The Open Artificial Intelligence Journal




(Discontinued)

ISSN: 1874-0618 ― Volume 6, 2020
REVIEW ARTICLE

Prostate Cancer Detection in Screening Using Magnetic Resonance Imaging and Artificial Intelligence



Chris R. Nelson1, Jessica Ekberg2, Kent Fridell2, *
1 Department of Radiology, Karolinska University Hospital, Stockholm, Sweden
2 Clinical Science, Interven on and technology (CLINTEC), Karolinska Institute, Stockholm, Sweden

Abstract

Background:

Prostate cancer is a leading cause of death among men who do not participate in a screening programme. MRI forms a possible alternative for prostate analysis of a higher level of sensitivity than the PSA test or biopsy. Magnetic resonance is a non-invasive method and magnetic resonance tomography produces a large amount of data. If a screening programme were implemented, a dramatic increase in radiologist workload and patient waiting time will follow. Computer Aided-Diagnose (CAD) could assist radiologists to decrease reading times and cost, and increase diagnostic effectiveness. CAD mimics radiologist and imaging guidelines to detect prostate cancer.

Aim:

The purpose of this study was to analyse and describe current research in MRI prostate examination with the aid of CAD. The aim was to determine if CAD systems form a reliable method for use in prostate screening.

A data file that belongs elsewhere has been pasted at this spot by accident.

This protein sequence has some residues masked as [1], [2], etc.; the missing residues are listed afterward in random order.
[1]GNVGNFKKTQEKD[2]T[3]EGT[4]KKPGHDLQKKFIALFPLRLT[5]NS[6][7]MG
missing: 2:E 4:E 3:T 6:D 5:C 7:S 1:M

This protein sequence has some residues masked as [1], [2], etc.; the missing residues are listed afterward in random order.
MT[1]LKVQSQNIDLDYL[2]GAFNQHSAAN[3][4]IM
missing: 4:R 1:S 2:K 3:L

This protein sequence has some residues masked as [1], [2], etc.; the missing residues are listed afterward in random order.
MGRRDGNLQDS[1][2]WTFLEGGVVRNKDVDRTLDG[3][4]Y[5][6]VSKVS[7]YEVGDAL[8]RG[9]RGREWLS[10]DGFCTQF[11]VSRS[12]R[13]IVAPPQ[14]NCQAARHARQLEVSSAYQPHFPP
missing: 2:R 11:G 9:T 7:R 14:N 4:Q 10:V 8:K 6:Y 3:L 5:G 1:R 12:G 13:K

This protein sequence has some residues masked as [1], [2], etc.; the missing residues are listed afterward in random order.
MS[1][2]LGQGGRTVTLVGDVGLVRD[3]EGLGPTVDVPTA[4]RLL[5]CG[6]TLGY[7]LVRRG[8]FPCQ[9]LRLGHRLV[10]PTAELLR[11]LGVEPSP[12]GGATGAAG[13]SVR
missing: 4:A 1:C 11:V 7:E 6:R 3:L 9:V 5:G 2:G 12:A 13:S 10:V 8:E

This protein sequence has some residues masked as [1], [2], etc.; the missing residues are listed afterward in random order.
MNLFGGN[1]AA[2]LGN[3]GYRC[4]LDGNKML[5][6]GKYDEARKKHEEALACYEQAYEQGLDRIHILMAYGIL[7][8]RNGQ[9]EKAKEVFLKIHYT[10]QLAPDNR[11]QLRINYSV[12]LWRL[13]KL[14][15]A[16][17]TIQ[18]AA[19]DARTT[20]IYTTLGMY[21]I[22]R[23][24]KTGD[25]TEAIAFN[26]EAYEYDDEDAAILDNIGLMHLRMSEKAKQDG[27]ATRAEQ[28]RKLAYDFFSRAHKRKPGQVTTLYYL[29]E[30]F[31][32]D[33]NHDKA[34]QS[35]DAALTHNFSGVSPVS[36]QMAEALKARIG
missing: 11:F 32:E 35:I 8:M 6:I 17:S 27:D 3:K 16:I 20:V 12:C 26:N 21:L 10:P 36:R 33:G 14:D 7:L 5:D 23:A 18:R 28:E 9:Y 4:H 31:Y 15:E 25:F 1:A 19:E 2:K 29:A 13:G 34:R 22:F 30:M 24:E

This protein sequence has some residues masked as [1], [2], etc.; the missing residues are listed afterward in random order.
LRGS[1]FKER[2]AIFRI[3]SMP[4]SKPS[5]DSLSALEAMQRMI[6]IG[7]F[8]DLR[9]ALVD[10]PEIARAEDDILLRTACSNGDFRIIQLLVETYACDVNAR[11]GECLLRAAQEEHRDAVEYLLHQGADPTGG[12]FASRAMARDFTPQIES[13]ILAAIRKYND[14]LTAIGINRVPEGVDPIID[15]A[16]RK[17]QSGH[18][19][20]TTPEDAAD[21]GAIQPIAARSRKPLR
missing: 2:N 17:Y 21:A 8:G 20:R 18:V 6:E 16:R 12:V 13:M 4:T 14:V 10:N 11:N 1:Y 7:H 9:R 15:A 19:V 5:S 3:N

Methods:

This study was conducted as a systematic literature review of current scientific articles. Selection of articles was carried out using the “Preferred Reporting Items for Systematic Reviews and for Meta-Analysis” (PRISMA). Summaries were created from reviewed articles and were then categorised into relevant data for results.

Results:

CAD has shown that its capability concerning sensitivity or specificity is higher than a radiologist. A CAD system can reach a peak sensitivity of 100% and two CAD systems showed a specificity of 100%. CAD systems are highly specialised and chiefly focus on the peripheral zone, which could mean missing cancer in the transition zone. CAD systems can segment the prostate with the same effectiveness as a radiologist.

Conclusion:

When CAD analysed clinically-significant tumours with a Gleason score greater than 6, CAD outperformed radiologists. However, their focus on the peripheral zone would require the use of more than one CAD system to analyse the entire prostate.

Keywords: MRT, MRI, Prostate cancer, Computer-aided diagnosis, Artificial intelligence, Segmentation, Machine learning, Deep learning.


Article Information


Identifiers and Pagination:

Year: 2020
Volume: 6
First Page: 1
Last Page: 11
Publisher Id: TOAIJ-6-1
DOI: 10.2174/1874061802006010001

Article History:

Received Date: 16/10/2019
Revision Received Date: 22/12/2019
Acceptance Date: 16/01/2020
Electronic publication date: 20/03/2020
Collection year: 2020

© 2020 Nelson et al.

open-access license: This is an open access article distributed under the terms of the Creative Commons Attribution 4.0 International Public License (CC-BY 4.0), a copy of which is available at: (https://creativecommons.org/licenses/by/4.0/legalcode). This license permits unrestricted use, distribution, and reproduction in any medium, provided the original author and source are credited.


* Address correspondence to this author at the Clinical Science, Interven on and technology (CLINTEC), Karolinska Institute, Stockholm, Sweden;
Tel: +46706683870; E-mail: kent.fridell@ki.se




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